The post-lunch session at AoIR 2015 is a panel on social media and elections that my colleague Tim Highfield and I are contributing to, but we begin with the excellent Anders Olof Larsson, whose focus is on recent Swedish elections. Sweden traditionally has a high level of election participation and substantial Internet and social media access, and social media have become increasingly visible in election campaigns, unsurprisingly this has increased over time.
The project followed the election-related hashtags #val2010 and #val2014, and there has been a substantial shift from making undirected statements on Twitter to using retweets to disseminate other users' tweets – and the most retweeted users during 2010 were Pirate Party candidates, some other politicians, and journalists. By 2014 the network has diversified considerably, and more journalists and media organisations have appeared. Also, subdivisions are appearing, and some separate sideline conversations are also present.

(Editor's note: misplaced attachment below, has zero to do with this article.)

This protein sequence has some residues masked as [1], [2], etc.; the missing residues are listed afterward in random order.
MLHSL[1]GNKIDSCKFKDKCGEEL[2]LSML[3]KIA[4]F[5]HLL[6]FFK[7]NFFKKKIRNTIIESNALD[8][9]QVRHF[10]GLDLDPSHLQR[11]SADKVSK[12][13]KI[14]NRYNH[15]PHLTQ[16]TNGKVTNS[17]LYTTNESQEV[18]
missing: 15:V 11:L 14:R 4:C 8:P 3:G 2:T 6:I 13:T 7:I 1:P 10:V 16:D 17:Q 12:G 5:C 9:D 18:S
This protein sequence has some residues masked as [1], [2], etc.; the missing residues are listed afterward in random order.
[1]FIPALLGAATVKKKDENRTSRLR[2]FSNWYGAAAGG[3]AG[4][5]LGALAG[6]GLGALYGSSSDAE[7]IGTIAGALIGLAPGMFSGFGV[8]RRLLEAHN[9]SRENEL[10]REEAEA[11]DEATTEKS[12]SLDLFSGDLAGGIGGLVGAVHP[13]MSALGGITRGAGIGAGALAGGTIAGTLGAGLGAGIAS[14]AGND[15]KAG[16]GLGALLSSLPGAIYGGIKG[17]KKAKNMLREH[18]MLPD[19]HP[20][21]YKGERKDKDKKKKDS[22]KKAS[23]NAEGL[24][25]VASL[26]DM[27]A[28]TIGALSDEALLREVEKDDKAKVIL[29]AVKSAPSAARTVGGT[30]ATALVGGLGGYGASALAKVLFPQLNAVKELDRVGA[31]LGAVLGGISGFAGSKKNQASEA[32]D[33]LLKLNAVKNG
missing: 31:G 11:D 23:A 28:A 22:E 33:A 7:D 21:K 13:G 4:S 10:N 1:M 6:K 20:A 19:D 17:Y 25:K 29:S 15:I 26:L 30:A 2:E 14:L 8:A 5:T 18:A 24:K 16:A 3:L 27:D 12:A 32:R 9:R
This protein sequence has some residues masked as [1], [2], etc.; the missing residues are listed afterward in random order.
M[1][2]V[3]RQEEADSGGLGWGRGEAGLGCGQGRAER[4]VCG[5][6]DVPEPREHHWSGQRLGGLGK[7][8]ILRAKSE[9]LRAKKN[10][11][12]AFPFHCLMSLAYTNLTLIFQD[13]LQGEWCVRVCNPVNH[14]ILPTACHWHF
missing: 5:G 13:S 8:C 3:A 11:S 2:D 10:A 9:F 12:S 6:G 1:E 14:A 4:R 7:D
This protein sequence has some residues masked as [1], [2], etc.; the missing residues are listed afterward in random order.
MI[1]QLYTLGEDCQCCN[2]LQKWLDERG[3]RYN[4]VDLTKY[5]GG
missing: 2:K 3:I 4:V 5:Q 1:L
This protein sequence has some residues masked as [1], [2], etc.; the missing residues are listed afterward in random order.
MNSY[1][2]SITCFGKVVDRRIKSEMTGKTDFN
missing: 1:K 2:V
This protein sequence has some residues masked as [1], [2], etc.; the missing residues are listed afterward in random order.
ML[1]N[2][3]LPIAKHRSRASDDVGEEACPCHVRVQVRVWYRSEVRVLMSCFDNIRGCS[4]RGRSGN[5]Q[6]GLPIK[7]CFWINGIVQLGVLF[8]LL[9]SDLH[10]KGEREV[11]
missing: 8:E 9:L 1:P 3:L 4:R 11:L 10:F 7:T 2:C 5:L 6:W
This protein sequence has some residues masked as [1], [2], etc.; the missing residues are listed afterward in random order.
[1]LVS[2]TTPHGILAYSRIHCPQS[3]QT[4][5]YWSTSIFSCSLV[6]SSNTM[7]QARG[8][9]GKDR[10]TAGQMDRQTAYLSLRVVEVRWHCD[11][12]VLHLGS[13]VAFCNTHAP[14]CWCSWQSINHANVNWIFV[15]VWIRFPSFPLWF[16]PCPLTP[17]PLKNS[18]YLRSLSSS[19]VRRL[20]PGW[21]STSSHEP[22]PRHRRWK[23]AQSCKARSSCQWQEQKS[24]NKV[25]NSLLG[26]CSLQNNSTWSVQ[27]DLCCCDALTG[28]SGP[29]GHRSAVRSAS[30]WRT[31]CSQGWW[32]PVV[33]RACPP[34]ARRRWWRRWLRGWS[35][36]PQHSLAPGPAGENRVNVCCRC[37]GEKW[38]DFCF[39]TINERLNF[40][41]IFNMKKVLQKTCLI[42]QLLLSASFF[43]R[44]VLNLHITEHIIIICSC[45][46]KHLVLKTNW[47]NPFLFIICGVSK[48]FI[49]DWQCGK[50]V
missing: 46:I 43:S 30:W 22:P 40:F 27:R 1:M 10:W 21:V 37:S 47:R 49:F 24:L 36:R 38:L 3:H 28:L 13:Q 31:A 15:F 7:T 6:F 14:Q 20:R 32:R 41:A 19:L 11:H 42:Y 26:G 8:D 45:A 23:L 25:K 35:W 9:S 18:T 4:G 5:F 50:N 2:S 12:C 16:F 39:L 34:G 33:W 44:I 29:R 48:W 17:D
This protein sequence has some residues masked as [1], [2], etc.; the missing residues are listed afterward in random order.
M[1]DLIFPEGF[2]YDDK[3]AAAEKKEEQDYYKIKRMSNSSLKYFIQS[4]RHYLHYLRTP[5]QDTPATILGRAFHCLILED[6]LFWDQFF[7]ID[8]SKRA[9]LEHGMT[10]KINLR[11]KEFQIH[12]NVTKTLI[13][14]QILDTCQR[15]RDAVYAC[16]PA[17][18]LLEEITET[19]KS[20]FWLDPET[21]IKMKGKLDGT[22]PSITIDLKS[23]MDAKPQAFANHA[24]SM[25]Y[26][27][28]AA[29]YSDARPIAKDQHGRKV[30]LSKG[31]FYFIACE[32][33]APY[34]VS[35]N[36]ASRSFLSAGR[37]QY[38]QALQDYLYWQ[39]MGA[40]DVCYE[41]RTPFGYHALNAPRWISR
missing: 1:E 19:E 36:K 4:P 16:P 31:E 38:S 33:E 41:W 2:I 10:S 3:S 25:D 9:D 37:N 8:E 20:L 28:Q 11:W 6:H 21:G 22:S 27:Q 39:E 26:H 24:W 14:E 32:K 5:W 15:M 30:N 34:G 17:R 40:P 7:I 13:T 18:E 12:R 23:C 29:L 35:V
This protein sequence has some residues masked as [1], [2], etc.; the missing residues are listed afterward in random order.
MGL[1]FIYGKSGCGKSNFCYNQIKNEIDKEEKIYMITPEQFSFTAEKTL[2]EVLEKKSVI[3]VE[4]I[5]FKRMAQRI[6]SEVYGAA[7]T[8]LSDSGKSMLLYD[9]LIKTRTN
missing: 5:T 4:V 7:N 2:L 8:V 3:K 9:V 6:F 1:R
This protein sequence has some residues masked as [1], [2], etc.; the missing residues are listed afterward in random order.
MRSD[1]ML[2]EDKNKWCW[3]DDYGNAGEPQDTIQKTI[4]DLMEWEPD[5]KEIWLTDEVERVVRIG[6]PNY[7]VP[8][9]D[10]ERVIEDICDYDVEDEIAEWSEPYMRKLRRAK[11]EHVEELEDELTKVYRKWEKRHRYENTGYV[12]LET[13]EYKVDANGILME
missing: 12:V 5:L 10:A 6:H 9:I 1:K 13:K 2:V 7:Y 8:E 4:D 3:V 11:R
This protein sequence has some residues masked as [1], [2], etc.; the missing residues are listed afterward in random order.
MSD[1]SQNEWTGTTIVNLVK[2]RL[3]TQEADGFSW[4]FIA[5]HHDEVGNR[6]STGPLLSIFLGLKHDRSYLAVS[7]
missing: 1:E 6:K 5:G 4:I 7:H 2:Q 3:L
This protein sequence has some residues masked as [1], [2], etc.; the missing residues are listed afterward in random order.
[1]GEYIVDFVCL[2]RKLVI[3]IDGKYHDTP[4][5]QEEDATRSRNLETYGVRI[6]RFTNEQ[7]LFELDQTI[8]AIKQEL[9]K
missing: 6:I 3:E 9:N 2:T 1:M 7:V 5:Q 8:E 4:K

Uses of Facebook have similarly changed over time. Posting volume by political parties on Facebook has varied wildly over the years, with the Pirate Party and the Feminist Initiative Party remaining most active also outside of the election periods themselves, while other parties ramp up their activities considerably only during the campaigns.
Sharing and commenting patterns for these parties also varied considerably – the right-wing Sweden Democrats always appear to receive a very large number of comments, though other parties are gaining more shares; only in 2014 do the Social Democrats gain more comments and shares than the Sweden Democrats.